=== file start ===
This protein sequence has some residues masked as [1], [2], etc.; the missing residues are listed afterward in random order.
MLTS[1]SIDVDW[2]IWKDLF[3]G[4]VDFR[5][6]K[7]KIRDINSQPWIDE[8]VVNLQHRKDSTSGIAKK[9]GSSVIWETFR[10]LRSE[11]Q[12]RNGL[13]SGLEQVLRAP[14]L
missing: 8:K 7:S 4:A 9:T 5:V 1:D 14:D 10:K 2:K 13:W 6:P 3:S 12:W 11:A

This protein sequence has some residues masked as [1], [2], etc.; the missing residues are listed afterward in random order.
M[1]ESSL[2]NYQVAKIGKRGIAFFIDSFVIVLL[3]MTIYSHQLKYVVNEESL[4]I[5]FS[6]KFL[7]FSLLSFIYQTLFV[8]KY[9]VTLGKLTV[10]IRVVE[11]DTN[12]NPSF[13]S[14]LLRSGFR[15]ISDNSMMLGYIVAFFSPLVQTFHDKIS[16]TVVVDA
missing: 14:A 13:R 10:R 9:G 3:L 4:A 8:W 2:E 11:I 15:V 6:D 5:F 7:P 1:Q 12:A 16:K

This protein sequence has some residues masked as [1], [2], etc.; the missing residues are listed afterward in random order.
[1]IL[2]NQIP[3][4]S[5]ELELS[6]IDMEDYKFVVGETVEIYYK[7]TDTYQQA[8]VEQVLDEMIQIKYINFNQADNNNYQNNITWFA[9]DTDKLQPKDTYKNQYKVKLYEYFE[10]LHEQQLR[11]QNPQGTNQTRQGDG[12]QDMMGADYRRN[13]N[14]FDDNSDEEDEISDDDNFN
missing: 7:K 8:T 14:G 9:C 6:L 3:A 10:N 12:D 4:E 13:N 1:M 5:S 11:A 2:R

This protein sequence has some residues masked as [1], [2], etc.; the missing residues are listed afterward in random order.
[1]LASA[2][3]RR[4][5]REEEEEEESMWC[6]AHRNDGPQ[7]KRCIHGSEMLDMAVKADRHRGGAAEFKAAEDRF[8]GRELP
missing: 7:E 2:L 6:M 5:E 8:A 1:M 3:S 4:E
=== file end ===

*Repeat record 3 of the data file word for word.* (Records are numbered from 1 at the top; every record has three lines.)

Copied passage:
This protein sequence has some residues masked as [1], [2], etc.; the missing residues are listed afterward in random order.
[1]IL[2]NQIP[3][4]S[5]ELELS[6]IDMEDYKFVVGETVEIYYK[7]TDTYQQA[8]VEQVLDEMIQIKYINFNQADNNNYQNNITWFA[9]DTDKLQPKDTYKNQYKVKLYEYFE[10]LHEQQLR[11]QNPQGTNQTRQGDG[12]QDMMGADYRRN[13]N[14]FDDNSDEEDEISDDDNFN
missing: 7:K 8:T 14:G 9:C 6:L 3:A 10:N 12:D 4:E 13:N 1:M 5:S 11:A 2:R